So much has been said about the future of engineering in recent times. Many industry leaders, including the likes of Sir James Dyson, have painted a bleak picture. However, there is some welcome good news for engineers, from within the rail industry.

With Britain’s railways currently undergoing the biggest programme of investment since the Victorian age, 2014 appears to be an exciting year for the rail industry.

In March, Network Rail unveiled plans to invest £38bn in the UK’s tracks and stations, while Transport for London and the Department for Transport also confirmed the extension of the Crossrail project west to Reading.

A little further into the future HS2, Crossrail 2 and an HS2 extension may also be on the cards.

All of the new projects will require new rolling stock so there’s plenty of work. Demand for staff is already being generated and recruitment of skilled rail engineers has been buoyant across the board. “There is a great deal of demand for every skill set,” said Phil Hodgson, department manager for rail and property at engineering recruitment specialist Matchtech in a recent article in The Engineer.

How many engineers does the rail industry need?

The National Skills Academy for Railway Engineering (NSARE) completed a sizeable skills forecasting project which estimated the workforce required to deliver personnel for all the track, signalling and telecoms, electrification and rolling stock build and refurbishment projects in the pipeline.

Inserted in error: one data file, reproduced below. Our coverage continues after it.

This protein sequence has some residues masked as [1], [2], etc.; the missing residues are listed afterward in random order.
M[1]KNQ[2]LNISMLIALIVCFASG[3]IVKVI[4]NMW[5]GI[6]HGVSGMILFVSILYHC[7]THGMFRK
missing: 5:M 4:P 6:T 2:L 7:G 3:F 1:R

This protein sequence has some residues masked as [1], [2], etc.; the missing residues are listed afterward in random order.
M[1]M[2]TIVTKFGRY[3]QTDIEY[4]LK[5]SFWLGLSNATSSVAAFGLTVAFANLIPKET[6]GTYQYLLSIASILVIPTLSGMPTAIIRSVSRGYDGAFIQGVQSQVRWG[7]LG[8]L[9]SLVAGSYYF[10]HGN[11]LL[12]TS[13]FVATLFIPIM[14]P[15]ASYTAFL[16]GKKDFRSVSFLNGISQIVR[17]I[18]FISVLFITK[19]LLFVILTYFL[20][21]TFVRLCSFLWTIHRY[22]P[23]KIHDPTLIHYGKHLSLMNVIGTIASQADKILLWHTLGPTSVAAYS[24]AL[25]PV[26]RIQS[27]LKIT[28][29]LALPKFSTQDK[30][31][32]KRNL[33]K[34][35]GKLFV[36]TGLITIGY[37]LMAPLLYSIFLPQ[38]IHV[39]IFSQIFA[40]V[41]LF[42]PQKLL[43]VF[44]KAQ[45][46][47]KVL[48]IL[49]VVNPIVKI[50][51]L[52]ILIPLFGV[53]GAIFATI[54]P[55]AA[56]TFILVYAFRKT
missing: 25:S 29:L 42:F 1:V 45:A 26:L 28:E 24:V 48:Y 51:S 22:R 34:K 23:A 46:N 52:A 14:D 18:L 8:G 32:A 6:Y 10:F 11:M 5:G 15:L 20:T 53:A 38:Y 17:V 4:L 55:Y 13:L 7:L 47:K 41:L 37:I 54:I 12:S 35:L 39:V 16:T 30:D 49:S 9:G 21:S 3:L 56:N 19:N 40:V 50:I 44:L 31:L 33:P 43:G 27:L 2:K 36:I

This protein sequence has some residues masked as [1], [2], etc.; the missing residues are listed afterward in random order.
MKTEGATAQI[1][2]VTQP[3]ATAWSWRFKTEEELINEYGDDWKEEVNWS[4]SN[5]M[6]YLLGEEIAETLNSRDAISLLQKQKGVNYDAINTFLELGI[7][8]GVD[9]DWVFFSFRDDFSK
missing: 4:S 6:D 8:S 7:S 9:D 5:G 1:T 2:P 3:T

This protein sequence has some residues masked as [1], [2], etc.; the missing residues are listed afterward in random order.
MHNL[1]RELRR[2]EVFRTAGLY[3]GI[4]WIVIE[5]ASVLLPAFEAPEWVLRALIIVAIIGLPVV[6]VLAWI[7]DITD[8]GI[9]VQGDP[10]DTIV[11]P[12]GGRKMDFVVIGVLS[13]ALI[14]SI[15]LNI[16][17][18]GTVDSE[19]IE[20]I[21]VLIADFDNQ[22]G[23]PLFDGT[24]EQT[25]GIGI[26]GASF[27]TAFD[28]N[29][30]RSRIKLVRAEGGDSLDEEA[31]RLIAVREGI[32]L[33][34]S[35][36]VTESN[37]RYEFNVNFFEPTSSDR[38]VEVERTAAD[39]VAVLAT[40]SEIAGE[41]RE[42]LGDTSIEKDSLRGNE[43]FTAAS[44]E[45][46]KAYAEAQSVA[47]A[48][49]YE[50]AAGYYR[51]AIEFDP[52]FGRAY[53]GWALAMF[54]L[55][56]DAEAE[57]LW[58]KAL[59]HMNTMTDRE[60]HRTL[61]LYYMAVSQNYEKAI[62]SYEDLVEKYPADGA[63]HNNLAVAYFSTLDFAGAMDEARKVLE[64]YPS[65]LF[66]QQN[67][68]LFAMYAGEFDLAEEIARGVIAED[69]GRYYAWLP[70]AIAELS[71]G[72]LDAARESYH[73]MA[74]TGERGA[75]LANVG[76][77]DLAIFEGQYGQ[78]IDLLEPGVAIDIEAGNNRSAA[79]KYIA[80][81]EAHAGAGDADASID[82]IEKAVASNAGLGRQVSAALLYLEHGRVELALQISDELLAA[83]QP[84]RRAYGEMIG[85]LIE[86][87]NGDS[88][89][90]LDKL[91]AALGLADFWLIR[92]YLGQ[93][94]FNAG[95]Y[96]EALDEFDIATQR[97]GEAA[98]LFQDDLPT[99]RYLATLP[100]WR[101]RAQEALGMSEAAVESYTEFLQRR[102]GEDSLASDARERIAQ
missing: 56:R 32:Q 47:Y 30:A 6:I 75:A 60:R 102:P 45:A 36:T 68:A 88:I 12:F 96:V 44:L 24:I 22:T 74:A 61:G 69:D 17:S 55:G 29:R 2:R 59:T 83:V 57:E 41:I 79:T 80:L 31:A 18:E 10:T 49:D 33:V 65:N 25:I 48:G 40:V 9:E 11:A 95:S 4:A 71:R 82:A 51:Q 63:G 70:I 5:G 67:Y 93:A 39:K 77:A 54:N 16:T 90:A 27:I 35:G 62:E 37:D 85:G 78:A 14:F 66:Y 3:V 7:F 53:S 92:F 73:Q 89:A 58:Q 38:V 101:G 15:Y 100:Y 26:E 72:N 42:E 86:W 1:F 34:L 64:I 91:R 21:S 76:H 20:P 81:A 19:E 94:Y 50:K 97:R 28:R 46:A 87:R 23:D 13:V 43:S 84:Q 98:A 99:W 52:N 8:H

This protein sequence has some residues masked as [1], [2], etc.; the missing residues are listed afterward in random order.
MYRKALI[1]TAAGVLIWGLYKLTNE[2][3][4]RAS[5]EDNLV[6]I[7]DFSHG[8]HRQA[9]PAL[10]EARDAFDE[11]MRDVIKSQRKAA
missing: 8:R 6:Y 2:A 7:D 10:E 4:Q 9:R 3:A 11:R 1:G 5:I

They believe that a total of up to 10,000 people would be needed over the next five years, taking into account retirements, natural wastage and growth driven by investment.

“As a percentage of the current workforce, the two areas with the largest gaps are traction and rolling stock, with the potential for a need of more than 4,000 new people in the next five years,’ said Elaine Clark, head of training and skills at the NSARE.

It is hoped the good news will encourage young engineers to give rail serious consideration. After all, the range of experience an engineer can gain from working within the rail industry is far greater than, say, in automotive engineering.

Moving forward, the prospects for those joining the industry look good.  “It is a very exciting time for graduates to be joining the industry,” added Martin Wilson, Bombardier’s chief engineer for Crossrail in a recent article in The Engineer.

What’s your view of the developments in the rail industry? Are you as optimistic about the year ahead?

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